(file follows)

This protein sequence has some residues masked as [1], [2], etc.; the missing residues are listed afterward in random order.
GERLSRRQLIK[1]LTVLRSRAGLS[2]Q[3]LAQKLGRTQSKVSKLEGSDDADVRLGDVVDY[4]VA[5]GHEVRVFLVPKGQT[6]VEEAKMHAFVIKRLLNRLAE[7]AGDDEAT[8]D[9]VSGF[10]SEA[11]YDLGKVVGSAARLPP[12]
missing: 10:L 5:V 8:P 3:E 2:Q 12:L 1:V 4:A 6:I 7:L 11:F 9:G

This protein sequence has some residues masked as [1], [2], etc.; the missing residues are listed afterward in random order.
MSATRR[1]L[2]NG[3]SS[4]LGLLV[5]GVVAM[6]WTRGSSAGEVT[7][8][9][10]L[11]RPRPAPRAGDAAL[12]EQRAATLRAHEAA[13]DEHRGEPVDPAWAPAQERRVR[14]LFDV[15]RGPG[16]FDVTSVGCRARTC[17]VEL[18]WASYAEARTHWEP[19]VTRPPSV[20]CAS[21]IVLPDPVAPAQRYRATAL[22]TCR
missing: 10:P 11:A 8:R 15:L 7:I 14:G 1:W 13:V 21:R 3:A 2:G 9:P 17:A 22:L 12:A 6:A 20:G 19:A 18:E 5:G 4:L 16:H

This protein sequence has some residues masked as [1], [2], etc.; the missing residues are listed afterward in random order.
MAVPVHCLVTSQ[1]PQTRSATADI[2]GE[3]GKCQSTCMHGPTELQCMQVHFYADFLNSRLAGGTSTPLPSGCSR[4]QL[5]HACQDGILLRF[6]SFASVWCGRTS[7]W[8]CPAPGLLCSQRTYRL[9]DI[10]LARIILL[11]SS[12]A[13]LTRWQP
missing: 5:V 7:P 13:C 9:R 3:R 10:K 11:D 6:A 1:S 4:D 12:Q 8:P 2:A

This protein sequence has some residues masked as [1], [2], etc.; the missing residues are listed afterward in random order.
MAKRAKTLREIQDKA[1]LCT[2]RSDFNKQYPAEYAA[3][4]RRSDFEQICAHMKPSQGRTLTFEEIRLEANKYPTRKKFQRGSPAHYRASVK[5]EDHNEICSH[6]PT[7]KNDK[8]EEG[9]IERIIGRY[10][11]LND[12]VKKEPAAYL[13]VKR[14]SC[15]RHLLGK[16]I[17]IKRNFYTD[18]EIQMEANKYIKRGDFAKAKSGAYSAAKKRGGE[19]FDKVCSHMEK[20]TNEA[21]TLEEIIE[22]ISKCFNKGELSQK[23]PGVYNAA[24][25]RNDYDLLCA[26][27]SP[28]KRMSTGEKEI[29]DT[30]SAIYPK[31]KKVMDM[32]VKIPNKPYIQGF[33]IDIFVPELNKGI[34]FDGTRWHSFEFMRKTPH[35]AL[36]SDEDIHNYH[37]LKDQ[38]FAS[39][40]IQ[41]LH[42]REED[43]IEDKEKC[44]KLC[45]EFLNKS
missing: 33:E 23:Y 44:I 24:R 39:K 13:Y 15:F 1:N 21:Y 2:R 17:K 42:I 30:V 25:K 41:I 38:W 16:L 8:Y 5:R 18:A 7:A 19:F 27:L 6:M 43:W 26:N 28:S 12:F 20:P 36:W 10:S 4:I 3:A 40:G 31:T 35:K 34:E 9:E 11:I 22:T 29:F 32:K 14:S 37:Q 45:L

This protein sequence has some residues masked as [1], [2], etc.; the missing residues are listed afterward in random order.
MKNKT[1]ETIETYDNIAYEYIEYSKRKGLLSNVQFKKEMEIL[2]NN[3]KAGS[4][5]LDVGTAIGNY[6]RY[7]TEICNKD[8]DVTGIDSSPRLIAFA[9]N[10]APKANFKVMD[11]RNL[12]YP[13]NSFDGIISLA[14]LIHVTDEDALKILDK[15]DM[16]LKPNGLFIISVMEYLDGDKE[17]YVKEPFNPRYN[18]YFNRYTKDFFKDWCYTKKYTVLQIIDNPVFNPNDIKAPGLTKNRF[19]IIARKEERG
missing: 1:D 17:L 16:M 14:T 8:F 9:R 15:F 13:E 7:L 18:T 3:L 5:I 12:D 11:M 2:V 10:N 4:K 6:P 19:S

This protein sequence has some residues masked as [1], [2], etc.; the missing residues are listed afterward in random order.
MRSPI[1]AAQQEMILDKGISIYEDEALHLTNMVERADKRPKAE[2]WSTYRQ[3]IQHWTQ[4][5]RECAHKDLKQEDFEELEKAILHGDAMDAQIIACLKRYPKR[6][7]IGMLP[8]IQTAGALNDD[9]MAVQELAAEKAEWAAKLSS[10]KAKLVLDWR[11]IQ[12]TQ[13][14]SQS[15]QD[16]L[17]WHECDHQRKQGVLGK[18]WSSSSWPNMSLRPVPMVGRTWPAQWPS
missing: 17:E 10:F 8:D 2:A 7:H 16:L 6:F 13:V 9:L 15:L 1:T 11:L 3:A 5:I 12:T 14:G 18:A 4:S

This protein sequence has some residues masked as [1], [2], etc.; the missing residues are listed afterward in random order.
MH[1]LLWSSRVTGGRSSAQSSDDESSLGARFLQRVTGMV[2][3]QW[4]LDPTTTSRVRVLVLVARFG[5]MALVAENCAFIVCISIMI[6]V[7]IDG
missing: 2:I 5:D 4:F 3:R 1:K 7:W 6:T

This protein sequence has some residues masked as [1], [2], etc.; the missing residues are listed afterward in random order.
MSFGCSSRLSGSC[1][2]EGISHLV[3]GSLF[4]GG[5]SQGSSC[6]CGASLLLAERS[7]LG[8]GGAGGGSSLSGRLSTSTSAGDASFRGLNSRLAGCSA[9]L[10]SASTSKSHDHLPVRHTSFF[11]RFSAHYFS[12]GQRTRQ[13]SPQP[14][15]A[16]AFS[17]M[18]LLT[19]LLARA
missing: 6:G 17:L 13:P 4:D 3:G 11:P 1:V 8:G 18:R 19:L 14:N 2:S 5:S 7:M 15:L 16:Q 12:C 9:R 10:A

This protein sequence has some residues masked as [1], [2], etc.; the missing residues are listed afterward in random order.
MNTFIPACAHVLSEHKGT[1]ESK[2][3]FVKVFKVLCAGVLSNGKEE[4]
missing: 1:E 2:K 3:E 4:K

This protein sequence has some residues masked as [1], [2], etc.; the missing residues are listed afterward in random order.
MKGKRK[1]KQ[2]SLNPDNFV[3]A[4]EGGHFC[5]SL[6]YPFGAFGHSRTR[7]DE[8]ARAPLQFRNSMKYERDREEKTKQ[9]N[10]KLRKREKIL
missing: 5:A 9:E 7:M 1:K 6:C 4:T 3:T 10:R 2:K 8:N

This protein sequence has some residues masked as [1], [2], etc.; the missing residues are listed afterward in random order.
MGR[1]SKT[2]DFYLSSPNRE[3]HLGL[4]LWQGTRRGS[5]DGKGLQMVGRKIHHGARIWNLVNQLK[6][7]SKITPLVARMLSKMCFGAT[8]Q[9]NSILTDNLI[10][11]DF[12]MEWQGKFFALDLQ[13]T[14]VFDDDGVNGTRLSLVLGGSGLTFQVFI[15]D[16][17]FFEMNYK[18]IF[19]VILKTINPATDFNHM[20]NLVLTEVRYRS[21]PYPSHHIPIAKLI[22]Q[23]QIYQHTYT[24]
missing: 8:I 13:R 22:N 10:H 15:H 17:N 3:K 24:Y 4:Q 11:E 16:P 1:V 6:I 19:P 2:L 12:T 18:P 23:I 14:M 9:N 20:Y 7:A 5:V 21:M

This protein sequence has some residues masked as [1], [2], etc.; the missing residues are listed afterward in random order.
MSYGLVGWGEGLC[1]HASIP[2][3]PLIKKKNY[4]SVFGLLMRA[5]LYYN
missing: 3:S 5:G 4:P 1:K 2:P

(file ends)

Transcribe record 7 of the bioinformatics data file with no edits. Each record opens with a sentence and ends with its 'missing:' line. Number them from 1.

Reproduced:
This protein sequence has some residues masked as [1], [2], etc.; the missing residues are listed afterward in random order.
MH[1]LLWSSRVTGGRSSAQSSDDESSLGARFLQRVTGMV[2][3]QW[4]LDPTTTSRVRVLVLVARFG[5]MALVAENCAFIVCISIMI[6]V[7]IDG
missing: 2:I 5:D 4:F 3:R 1:K 7:W 6:T